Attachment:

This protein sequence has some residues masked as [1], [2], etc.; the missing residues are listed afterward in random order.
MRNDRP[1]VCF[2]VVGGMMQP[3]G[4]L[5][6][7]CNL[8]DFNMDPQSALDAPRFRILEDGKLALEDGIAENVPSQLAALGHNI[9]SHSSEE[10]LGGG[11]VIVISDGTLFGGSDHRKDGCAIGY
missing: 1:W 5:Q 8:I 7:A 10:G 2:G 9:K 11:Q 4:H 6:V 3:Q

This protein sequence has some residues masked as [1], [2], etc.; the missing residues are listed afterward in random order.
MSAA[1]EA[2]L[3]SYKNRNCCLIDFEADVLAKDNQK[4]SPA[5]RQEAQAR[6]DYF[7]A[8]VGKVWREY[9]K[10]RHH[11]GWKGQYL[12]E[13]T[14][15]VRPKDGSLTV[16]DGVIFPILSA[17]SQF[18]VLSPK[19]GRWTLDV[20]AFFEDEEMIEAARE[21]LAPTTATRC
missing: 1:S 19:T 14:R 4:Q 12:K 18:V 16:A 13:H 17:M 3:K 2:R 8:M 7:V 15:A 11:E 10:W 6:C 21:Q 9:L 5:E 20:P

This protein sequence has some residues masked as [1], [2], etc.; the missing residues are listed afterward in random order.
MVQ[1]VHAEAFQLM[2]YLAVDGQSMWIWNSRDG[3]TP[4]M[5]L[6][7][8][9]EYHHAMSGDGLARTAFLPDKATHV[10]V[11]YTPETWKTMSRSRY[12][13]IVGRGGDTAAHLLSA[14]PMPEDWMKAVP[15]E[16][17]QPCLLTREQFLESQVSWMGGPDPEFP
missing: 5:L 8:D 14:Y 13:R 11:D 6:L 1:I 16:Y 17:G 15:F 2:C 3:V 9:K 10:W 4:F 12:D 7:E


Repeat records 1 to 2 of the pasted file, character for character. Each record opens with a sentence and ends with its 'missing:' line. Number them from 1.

This protein sequence has some residues masked as [1], [2], etc.; the missing residues are listed afterward in random order.
MRNDRP[1]VCF[2]VVGGMMQP[3]G[4]L[5][6][7]CNL[8]DFNMDPQSALDAPRFRILEDGKLALEDGIAENVPSQLAALGHNI[9]SHSSEE[10]LGGG[11]VIVISDGTLFGGSDHRKDGCAIGY
missing: 1:W 5:Q 8:I 7:A 10:G 2:G 9:K 11:Q 4:H 6:V 3:Q

This protein sequence has some residues masked as [1], [2], etc.; the missing residues are listed afterward in random order.
MSAA[1]EA[2]L[3]SYKNRNCCLIDFEADVLAKDNQK[4]SPA[5]RQEAQAR[6]DYF[7]A[8]VGKVWREY[9]K[10]RHH[11]GWKGQYL[12]E[13]T[14][15]VRPKDGSLTV[16]DGVIFPILSA[17]SQF[18]VLSPK[19]GRWTLDV[20]AFFEDEEMIEAARE[21]LAPTTATRC
missing: 1:S 19:T 14:R 4:Q 12:K 18:V 16:A 13:H 17:M 3:K 2:R 8:M 7:V 15:A 11:E 10:W 6:C 21:Q 9:L 5:E 20:P